As admirable as Harris’ goals for the center were, it was hampered by the neighborhood's lack of density, and by the flawed planning policies of the 1990s.
Eager to revive the blighted West Poplar neighborhood, the city razed a vast tract of land east of Broad Street, between Fairmount and Girard Avenues. Although the area is within walking distance of downtown and has excellent transit access, West Poplar was laid out as a suburban-style development of single-family and twin homes set back on small front lawns. There is a “village green” and a cul-de-sac called Cambridge Mall. Everyone has a private driveway. The tennis center was seen as the capstone of the development.
At the time, that low-density strategy was lauded as a new approach to urban renewal, one that would help struggling cities stem their population losses. Instead of building high-rise public housing geared to renters, the city sold West Poplar’s modest, brick-faced homes at subsidized prices to buyers.
In some respects, West Poplar has been a success. Thanks to the high rate of ownership, it remains a stable, well-kept community. The area around it has blossomed with new, private development, including the stunningly renovated Divine Lorraine hotel on Broad Street. Builders are scrambling to find vacant lots for infill housing. In the late '90s, Fadullon told me, no one anticipated that Philadelphia’s core would undergo such a dramatic comeback.
Because of the lack of density in the surrounding West Poplar neighborhood, she acknowledged, it hasn't been able to support retail on its stretch of Girard Avenue, between the SEPTA viaduct at Eighth and Broad Streets. Those blocks have devolved into a highway strip dotted with one-story shopping centers. One reason Monroe’s group objected to Alhadad’s proposal is that there are already three gas stations between Broad and Sixth. It’s a dead zone that is hostile to pedestrians.
The contrast with other parts of Girard Avenue are dramatic. Venture a few blocks east to Fishtown, or west to Brewerytown, and you will discover lively, walkable blocks of small shops and restaurants. Both those neighborhoods revived organically and retain their traditional, dense rowhouse blocks.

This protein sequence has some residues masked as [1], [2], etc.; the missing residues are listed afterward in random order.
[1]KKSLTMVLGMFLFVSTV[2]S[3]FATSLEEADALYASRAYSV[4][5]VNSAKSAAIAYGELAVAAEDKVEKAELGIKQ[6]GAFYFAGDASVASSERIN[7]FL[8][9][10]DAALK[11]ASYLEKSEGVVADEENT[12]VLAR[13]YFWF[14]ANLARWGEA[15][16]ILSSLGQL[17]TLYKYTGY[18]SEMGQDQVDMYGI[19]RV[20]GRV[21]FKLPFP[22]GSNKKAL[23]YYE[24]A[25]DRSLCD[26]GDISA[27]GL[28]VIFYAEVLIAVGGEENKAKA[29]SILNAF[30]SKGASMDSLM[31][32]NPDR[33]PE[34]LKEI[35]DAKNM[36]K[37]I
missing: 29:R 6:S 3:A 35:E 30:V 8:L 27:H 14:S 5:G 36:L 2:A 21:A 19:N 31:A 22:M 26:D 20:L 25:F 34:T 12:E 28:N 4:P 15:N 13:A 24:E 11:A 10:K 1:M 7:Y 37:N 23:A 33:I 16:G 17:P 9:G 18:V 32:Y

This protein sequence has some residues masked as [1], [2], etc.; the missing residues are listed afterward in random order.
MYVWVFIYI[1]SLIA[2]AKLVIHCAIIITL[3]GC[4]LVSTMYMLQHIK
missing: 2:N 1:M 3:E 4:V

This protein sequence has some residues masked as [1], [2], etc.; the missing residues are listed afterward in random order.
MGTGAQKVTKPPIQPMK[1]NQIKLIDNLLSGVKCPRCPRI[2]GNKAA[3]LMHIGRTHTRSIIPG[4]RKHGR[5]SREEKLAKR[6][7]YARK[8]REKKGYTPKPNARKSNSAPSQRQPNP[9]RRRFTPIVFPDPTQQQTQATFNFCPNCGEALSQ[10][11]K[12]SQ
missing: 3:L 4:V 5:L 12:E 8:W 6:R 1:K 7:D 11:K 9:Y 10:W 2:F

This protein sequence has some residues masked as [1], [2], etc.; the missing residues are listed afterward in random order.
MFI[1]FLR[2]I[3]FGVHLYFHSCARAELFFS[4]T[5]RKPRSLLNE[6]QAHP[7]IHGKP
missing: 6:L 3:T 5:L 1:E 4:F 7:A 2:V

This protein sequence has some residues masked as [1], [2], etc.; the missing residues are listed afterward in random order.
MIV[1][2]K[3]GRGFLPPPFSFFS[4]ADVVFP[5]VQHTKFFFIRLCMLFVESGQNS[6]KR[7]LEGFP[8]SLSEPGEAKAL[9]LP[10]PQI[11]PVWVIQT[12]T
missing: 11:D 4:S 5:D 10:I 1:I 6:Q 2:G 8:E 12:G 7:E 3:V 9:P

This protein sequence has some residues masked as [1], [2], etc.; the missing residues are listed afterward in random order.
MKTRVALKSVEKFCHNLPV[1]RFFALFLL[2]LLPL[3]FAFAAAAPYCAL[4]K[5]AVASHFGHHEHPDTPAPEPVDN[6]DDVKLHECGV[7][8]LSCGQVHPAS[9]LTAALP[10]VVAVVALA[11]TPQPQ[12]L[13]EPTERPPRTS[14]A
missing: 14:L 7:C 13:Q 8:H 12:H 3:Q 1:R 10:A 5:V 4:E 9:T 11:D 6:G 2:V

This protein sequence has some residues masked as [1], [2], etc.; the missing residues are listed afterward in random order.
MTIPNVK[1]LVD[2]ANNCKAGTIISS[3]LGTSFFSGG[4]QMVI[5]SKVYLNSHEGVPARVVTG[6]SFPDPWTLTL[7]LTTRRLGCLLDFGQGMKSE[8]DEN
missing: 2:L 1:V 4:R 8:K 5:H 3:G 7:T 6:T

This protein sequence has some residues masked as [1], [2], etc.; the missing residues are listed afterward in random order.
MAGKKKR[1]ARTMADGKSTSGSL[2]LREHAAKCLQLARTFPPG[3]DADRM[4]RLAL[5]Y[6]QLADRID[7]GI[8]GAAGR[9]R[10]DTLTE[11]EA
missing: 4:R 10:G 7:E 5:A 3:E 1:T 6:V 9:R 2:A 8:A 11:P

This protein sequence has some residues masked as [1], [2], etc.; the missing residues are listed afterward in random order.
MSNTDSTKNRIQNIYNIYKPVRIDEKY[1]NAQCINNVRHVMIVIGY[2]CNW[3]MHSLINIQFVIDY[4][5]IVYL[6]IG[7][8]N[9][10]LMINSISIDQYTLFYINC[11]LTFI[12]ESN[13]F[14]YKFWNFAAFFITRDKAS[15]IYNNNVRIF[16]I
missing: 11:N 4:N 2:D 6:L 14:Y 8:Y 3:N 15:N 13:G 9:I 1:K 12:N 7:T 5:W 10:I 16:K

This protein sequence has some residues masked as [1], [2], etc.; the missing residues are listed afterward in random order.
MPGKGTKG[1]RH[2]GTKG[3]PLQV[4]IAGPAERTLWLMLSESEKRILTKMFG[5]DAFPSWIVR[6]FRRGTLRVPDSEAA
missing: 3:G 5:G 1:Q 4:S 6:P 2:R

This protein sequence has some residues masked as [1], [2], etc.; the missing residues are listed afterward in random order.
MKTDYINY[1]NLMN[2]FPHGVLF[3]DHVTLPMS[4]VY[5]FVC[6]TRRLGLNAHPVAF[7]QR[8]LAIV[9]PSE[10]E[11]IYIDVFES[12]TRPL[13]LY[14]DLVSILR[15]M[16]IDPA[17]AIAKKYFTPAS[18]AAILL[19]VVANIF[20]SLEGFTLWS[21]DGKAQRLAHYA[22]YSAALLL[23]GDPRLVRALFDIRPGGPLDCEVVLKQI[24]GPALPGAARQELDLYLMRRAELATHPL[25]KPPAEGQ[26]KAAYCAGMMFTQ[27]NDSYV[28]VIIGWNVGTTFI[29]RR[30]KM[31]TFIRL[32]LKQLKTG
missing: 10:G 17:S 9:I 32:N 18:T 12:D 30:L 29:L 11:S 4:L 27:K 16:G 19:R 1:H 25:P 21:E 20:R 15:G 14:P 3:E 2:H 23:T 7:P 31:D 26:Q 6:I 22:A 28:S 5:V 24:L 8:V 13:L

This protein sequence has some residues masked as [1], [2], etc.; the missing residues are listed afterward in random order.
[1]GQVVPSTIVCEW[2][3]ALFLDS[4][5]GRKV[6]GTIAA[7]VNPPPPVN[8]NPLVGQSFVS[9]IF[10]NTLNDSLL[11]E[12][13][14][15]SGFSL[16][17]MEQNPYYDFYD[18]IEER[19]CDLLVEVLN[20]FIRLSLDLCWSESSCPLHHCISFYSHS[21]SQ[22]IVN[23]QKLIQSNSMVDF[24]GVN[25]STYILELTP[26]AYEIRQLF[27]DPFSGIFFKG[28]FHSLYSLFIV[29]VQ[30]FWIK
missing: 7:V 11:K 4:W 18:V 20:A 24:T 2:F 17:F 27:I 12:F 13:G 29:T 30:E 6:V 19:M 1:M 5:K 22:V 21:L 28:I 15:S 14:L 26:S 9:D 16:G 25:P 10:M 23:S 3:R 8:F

What has happened to Girard Avenue is, in many ways, a reflection of the city’s conflicting attitudes about density over the years.
At the same time the city was fostering low-density housing in West Poplar, it was simultaneously looking for ways to boost business on Girard Avenue. In 2004, the city hired a nonprofit consultant, LISC, to come up with a strategy to make the street more walkable and shore up traditional urban retail. A year later, SEPTA reinstated the Route 15 trolley, which runs on Girard Avenue and links the Market-Frankford El to the subway.
In an effort to spark development, the district councilman, Darrell Clarke, is preparing to introduce a bill that would upzone several parcels -- including the tennis club -- for commercial use. The change makes sense generally. Though Alhadad won’t be able to construct a gas station under the new CMX-2 zoning, the goal is to prevent him from building something equally low-density, such as a shopping center.
For Girard Avenue to become a truly pedestrian-friendly street, city planners need to demand denser development -- both commercial and residential. Too much public money has already been poured into Harris’ community center to let this key property undermine the neighborhood’s future.
Note: This column was updated for clarity.